Seven Driving Forces Shaping Media


I earlier posted the Seven Driving Forces Shaping Media framework below, which was one of the frameworks included in our Future of Media Report 2008. However the framework is designed to cover an A3 sheet, so while it looks great in the printed copy of the report it can be hard to read on a screen. In addition many people don’t click through to pdfs. So I’ve posted this content in a blog-friendly and more readable format below.

Seven Driving Forces Shaping Media (pdf 700KB):


Since the event I’ve heard that the seven driving forces have been used in a range of presentations inside organizations and at conferences, and also in some executive strategy sessions. Before I created the visual summary of the trends I’d used them in a variety of client offsites and found they were useful in framing strategic thinking, all of which suggests it’s worth providing these again in a more accessible format.

If you like this framework, also see our Future of the Media Lifecyle Framework and Future of Media: Strategy Tools framework.


1. Increasing Media Consumption


Humans are intrinsically media animals. As we get greater access to media and content, we are discovering that our appetite for information and entertainment is virtually insatiable. It is commonplace for people of all ages to consume multiple media at the same time, with television, internet, newspaper, messaging, and other media frequently overlapping.


Average total media consumption will exceed waking hours. Most media will be consumed with partial attention. Advertising impact will decrease.

2. Fragmentation


At the same time as we are consuming more media, every existing media channel is being fragmented, and new ones are being added apace. In the example of television in this chart, we watch ever more television, but the proliferation of new channels means continually less viewer time per channel. Now that the Internet and mobile are creating an explosion of new channels and content, audiences are being divided into smaller and smaller segments.


Current mass media markets are ephemeral. Revenues per channel will decrease. In all except a handful of cases, production costs will need to scaled down.

3. Participation


Early talk about consumer-generated media has become a stark reality over the last two years, with an explosion of media participation across blogs, photos, videos, social networks, and more. The costs of quality content creation are plummeting. Already a large proportion of content available is non-professional, and people’s media activities are increasingly focused on participatory channels such as social networks.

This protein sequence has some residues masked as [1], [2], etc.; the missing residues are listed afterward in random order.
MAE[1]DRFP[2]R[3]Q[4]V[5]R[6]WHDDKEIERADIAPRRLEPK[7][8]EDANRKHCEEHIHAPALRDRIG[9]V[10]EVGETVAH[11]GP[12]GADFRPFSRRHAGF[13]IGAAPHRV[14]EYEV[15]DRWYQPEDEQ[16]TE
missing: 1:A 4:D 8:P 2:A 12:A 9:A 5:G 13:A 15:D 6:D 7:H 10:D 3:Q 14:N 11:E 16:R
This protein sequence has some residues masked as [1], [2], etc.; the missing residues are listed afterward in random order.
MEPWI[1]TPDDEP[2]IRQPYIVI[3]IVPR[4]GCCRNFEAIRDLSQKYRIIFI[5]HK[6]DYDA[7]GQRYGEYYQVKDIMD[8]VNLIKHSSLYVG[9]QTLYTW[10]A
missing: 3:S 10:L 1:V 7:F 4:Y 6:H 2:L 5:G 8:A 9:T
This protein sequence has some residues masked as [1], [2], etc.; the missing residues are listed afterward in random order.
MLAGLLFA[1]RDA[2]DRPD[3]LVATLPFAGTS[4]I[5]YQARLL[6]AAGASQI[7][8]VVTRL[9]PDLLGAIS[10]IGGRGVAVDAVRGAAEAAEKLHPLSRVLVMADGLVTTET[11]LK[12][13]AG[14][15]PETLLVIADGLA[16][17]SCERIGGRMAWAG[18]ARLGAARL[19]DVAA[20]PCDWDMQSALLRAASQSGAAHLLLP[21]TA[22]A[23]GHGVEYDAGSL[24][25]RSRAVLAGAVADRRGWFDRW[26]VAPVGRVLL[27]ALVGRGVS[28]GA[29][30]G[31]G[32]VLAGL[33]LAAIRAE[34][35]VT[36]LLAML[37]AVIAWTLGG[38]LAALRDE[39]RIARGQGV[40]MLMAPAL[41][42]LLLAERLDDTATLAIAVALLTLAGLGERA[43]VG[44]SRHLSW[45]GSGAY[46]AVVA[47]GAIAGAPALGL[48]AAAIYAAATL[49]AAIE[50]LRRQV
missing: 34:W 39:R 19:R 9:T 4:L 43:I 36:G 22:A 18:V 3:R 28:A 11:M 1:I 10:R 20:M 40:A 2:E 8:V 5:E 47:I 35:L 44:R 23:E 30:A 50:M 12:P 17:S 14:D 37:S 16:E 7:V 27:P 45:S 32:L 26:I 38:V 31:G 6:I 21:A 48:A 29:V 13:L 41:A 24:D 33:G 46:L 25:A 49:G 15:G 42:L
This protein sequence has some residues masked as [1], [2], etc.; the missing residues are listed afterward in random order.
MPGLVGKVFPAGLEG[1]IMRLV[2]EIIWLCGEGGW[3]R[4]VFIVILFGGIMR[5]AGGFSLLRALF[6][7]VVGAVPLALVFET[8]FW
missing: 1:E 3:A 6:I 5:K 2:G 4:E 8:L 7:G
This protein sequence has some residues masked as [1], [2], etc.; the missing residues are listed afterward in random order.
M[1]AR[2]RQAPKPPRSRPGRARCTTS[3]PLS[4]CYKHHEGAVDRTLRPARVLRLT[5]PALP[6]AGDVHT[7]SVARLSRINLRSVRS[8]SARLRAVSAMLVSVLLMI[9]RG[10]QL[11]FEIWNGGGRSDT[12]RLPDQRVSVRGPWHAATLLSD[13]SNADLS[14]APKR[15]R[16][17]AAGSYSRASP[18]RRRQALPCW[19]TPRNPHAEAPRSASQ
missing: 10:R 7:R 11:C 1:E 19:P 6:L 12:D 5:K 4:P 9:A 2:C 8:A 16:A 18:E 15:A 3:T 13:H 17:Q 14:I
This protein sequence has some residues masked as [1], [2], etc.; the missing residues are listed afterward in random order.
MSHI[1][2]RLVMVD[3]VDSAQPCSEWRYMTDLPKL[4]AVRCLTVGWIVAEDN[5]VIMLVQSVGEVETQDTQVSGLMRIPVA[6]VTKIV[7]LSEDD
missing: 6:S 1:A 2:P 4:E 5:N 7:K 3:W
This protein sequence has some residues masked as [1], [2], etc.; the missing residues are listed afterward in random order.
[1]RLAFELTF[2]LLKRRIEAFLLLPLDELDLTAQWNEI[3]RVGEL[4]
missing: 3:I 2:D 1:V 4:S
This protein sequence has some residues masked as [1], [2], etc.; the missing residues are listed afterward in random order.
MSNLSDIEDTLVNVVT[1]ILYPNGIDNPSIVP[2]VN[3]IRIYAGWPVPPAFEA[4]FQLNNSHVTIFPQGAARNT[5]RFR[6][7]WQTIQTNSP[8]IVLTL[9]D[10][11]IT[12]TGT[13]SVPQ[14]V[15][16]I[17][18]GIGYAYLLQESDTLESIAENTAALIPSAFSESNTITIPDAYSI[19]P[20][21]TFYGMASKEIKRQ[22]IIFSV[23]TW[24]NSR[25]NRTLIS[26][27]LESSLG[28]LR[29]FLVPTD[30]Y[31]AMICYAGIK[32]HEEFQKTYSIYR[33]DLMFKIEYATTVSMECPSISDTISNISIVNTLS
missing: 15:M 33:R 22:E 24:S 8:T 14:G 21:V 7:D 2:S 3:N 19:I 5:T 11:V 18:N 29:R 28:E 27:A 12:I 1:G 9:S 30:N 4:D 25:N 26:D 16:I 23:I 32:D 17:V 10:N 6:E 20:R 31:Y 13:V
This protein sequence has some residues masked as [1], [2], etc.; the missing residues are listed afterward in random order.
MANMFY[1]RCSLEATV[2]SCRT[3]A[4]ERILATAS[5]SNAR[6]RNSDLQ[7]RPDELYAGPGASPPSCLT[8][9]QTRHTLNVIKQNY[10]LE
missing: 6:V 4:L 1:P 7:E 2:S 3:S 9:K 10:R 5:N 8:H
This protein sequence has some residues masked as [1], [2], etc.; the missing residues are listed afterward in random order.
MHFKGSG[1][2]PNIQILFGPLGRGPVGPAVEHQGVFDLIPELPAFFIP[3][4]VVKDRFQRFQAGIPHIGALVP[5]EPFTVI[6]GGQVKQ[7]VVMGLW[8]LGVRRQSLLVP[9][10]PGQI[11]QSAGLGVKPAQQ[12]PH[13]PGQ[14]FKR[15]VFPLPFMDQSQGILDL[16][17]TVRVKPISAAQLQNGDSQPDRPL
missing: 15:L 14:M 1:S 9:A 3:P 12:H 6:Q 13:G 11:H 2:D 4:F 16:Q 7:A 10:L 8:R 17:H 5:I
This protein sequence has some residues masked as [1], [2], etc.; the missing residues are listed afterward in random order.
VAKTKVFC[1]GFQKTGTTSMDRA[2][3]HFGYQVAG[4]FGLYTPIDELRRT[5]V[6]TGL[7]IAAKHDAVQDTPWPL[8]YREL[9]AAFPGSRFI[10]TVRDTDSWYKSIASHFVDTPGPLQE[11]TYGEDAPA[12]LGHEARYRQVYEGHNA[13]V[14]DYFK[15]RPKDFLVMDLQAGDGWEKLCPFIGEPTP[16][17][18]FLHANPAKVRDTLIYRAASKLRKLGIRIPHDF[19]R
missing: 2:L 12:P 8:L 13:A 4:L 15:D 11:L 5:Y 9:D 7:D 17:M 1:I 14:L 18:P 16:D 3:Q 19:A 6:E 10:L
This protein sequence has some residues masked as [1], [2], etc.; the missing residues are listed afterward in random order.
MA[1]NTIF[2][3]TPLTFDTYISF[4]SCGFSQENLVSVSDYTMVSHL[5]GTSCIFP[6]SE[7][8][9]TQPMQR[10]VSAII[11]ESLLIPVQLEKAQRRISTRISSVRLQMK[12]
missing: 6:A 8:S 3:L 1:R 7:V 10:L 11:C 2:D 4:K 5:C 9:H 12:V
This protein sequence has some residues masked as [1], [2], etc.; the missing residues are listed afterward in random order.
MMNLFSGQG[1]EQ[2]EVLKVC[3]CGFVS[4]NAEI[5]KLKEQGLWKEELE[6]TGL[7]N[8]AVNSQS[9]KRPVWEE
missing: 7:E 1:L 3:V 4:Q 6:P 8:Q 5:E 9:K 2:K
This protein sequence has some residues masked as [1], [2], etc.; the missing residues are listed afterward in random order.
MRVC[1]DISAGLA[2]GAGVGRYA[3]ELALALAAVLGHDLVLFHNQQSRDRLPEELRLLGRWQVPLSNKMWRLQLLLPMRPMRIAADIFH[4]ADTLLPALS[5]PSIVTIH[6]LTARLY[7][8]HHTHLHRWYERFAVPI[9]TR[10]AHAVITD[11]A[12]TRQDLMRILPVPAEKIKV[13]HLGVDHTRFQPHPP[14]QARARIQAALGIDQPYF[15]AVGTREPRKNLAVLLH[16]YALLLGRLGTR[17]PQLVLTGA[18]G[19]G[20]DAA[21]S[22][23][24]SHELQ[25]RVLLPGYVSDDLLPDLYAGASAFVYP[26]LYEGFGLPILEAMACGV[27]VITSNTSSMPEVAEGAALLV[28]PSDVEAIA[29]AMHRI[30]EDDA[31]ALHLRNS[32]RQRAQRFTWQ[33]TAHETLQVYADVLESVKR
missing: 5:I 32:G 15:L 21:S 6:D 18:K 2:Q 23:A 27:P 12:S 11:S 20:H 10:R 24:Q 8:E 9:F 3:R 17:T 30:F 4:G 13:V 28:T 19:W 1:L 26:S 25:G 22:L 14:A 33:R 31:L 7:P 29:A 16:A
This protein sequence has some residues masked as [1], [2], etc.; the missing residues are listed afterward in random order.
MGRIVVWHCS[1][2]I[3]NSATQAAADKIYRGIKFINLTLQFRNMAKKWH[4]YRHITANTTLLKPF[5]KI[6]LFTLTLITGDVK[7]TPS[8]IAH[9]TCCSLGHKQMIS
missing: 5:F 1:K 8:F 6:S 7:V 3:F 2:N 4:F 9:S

An infinite supply of content. Increased fragmentation of attention. Pro-Am (professional-amateur) content models will emerge.

4. Personalization


Media is becoming personalized. Ultimately this is about user control, in enabling every possible choice in what, when, and where people consume media, and its formatting, filtering, and presentation. At the same time, real-time information on viewers enables highly targeted advertising based on behaviors, location, and other profile data. The fate of personalized advertising will depend on how societal attitudes to privacy evolve.


Users’ expectations for control over their media will increase. Abuse of personalized advertising will create a backlash. Some will opt-out, and others will opt-in if sufficient value is created.

5. New revenue models


Within the current trend away from subscription and towards ad-supported business models, the way that advertising is sold is dramatically changing. As illustrated, the vast majority of the online players with the greatest reach are advertising networks, not stand-alone sites such as Google or Yahoo! Unbundling sales and content is allowing far greater scalability of content production costs. The promise of micropayments for content may re-emerge within a decade.


Advertising aggregation will be central to the media landscape. Media companies will segment and unbundle ad sales and content creation.

6. Generational change


The chart shows that each generation is fairly consistent in its media consumption patterns, however that each group behaves very differently. The average audience age of traditional media such as television and radio continues to increase. Over the medium to long-term, generational change will result in dramatically different profiles for media consumption and participation.


Media channels will be increasingly age-segmented. Advertisers will accelerate their shift to new media outlets. Sharemarket valuations will reflect age profiles of audiences.

7. Increasing bandwidth


In developed countries the Internet has now shifted from dial-up to broadband in the home. A rapid pace of increase in bandwidth will continue indefinitely. It will not be too long before the majority of developed country homes receive over 100Mbps. At the same time mobile bandwidth is soaring, with a variety of technologies contributing to pervasive high-speed access to content.


Video on demand anywhere, anytime. Personal clouds will allow music and video collections to be accessed anywhere without local storage. The rationale for allocated media spectrum and infrastructure will fade.